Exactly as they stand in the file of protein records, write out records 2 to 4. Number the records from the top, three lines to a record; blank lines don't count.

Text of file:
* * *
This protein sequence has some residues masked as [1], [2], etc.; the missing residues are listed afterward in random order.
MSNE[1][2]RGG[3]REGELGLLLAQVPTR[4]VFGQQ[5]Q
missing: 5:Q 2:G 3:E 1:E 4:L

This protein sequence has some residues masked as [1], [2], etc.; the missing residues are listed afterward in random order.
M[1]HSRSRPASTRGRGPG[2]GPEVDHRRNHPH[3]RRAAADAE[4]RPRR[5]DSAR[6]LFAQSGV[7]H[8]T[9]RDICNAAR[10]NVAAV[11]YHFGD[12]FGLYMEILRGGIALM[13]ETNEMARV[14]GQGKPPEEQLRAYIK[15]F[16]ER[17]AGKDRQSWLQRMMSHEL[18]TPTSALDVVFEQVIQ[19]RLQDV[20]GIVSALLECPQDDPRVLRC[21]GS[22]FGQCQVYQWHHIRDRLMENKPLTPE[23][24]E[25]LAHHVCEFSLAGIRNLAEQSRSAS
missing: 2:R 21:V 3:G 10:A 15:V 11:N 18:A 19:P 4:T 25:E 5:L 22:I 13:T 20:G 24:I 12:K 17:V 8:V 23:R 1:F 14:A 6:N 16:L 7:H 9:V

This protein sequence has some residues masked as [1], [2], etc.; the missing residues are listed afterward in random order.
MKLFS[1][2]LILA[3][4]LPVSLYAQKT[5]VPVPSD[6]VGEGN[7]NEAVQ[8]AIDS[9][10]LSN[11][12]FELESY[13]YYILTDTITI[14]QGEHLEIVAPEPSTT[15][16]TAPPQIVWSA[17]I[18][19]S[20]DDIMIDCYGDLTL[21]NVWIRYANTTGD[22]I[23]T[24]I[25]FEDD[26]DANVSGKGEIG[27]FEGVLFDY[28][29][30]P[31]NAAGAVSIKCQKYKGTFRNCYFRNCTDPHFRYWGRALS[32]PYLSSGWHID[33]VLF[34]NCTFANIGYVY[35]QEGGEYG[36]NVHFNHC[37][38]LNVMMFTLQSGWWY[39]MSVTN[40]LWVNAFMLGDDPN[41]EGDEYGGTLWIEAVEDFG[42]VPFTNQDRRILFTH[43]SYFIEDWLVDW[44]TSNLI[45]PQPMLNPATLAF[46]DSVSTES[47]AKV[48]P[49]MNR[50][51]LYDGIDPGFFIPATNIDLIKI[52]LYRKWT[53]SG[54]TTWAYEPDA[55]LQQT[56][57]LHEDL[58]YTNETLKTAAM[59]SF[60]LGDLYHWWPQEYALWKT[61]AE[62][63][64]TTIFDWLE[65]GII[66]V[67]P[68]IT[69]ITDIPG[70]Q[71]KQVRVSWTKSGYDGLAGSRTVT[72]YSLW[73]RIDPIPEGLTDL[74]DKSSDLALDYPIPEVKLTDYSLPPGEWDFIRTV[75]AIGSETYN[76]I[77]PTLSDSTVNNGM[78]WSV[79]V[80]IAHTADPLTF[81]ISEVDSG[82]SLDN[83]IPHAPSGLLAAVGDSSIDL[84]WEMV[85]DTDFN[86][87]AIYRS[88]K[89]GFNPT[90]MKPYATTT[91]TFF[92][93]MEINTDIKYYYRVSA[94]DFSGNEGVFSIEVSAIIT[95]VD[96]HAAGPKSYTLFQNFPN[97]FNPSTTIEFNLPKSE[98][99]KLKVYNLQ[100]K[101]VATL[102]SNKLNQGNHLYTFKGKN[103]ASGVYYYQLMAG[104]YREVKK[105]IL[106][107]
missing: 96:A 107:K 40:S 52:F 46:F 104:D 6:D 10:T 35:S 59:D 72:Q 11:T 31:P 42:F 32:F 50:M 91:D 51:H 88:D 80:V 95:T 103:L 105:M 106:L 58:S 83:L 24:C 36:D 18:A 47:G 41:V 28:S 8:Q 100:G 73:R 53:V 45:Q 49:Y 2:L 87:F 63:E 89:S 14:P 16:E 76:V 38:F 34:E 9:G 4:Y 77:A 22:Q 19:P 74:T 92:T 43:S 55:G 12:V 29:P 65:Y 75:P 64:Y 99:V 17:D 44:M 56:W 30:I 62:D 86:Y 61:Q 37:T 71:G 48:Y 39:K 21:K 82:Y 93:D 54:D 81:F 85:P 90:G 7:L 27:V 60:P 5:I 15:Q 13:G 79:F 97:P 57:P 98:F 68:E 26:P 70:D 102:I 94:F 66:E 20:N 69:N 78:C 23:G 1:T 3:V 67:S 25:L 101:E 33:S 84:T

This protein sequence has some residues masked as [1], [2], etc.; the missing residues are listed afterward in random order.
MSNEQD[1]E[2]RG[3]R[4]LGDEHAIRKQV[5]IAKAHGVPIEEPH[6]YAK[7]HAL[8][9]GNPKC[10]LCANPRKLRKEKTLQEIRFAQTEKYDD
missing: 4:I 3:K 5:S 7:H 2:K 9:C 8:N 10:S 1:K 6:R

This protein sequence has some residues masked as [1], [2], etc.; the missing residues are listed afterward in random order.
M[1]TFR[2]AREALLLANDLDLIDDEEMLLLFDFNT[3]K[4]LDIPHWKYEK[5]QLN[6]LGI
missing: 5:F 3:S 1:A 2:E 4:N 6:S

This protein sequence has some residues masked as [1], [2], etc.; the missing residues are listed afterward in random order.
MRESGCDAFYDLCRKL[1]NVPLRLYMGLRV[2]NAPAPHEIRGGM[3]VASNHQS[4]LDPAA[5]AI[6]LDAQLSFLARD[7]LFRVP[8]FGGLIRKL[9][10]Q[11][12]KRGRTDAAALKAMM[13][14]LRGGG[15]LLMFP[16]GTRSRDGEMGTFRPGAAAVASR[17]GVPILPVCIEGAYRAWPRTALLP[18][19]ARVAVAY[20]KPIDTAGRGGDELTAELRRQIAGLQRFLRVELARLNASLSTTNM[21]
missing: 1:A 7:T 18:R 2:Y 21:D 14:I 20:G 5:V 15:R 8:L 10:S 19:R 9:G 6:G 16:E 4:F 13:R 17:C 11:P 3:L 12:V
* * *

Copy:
This protein sequence has some residues masked as [1], [2], etc.; the missing residues are listed afterward in random order.
M[1]HSRSRPASTRGRGPG[2]GPEVDHRRNHPH[3]RRAAADAE[4]RPRR[5]DSAR[6]LFAQSGV[7]H[8]T[9]RDICNAAR[10]NVAAV[11]YHFGD[12]FGLYMEILRGGIALM[13]ETNEMARV[14]GQGKPPEEQLRAYIK[15]F[16]ER[17]AGKDRQSWLQRMMSHEL[18]TPTSALDVVFEQVIQ[19]RLQDV[20]GIVSALLECPQDDPRVLRC[21]GS[22]FGQCQVYQWHHIRDRLMENKPLTPE[23][24]E[25]LAHHVCEFSLAGIRNLAEQSRSAS
missing: 2:R 21:V 3:G 10:A 15:V 11:N 18:A 19:P 4:T 25:E 5:L 22:I 13:T 20:G 24:I 12:K 17:V 8:V 23:R 1:F 14:A 6:N 16:L 7:H 9:V

This protein sequence has some residues masked as [1], [2], etc.; the missing residues are listed afterward in random order.
MKLFS[1][2]LILA[3][4]LPVSLYAQKT[5]VPVPSD[6]VGEGN[7]NEAVQ[8]AIDS[9][10]LSN[11][12]FELESY[13]YYILTDTITI[14]QGEHLEIVAPEPSTT[15][16]TAPPQIVWSA[17]I[18][19]S[20]DDIMIDCYGDLTL[21]NVWIRYANTTGD[22]I[23]T[24]I[25]FEDD[26]DANVSGKGEIG[27]FEGVLFDY[28][29][30]P[31]NAAGAVSIKCQKYKGTFRNCYFRNCTDPHFRYWGRALS[32]PYLSSGWHID[33]VLF[34]NCTFANIGYVY[35]QEGGEYG[36]NVHFNHC[37][38]LNVMMFTLQSGWWY[39]MSVTN[40]LWVNAFMLGDDPN[41]EGDEYGGTLWIEAVEDFG[42]VPFTNQDRRILFTH[43]SYFIEDWLVDW[44]TSNLI[45]PQPMLNPATLAF[46]DSVSTES[47]AKV[48]P[49]MNR[50][51]LYDGIDPGFFIPATNIDLIKI[52]LYRKWT[53]SG[54]TTWAYEPDA[55]LQQT[56][57]LHEDL[58]YTNETLKTAAM[59]SF[60]LGDLYHWWPQEYALWKT[61]AE[62][63][64]TTIFDWLE[65]GII[66]V[67]P[68]IT[69]ITDIPG[70]Q[71]KQVRVSWTKSGYDGLAGSRTVT[72]YSLW[73]RIDPIPEGLTDL[74]DKSSDLALDYPIPEVKLTDYSLPPGEWDFIRTV[75]AIGSETYN[76]I[77]PTLSDSTVNNGM[78]WSV[79]V[80]IAHTADPLTF[81]ISEVDSG[82]SLDN[83]IPHAPSGLLAAVGDSSIDL[84]WEMV[85]DTDFN[86][87]AIYRS[88]K[89]GFNPT[90]MKPYATTT[91]TFF[92][93]MEINTDIKYYYRVSA[94]DFSGNEGVFSIEVSAIIT[95]VD[96]HAAGPKSYTLFQNFPN[97]FNPSTTIEFNLPKSE[98][99]KLKVYNLQ[100]K[101]VATL[102]SNKLNQGNHLYTFKGKN[103]ASGVYYYQLMAG[104]YREVKK[105]IL[106][107]
missing: 96:A 107:K 40:S 52:F 46:F 104:D 6:D 10:T 35:S 59:D 72:Q 11:T 31:P 42:F 32:F 50:M 91:D 51:H 88:D 80:V 95:T 103:L 105:M 106:L 58:S 83:L 24:C 36:D 18:A 47:G 41:V 28:S 8:Q 100:G 73:R 53:V 45:Q 49:Y 2:L 87:F 63:E 89:S 14:P 16:E 76:V 38:F 34:E 9:G 4:Y 77:A 22:Q 19:P 74:T 92:T 43:S 55:G 12:V 29:P 65:Y 75:P 64:Y 99:V 17:D 44:M 56:W 30:I 62:D 86:Y 61:Q 37:T 71:G 48:Y 39:K 21:K 82:Y 93:D 54:D 81:F 85:P 90:G 7:L 27:V 60:P 5:I 15:Q 13:G 79:F 97:P 57:P 98:F 68:E 26:P 70:D 102:I 94:F 66:E 20:N 69:N 78:C 23:G 1:T 3:V 67:S 25:L 101:E 33:S 84:T

This protein sequence has some residues masked as [1], [2], etc.; the missing residues are listed afterward in random order.
MSNEQD[1]E[2]RG[3]R[4]LGDEHAIRKQV[5]IAKAHGVPIEEPH[6]YAK[7]HAL[8][9]GNPKC[10]LCANPRKLRKEKTLQEIRFAQTEKYDD
missing: 4:I 3:K 5:S 7:H 2:K 9:C 8:N 10:S 1:K 6:R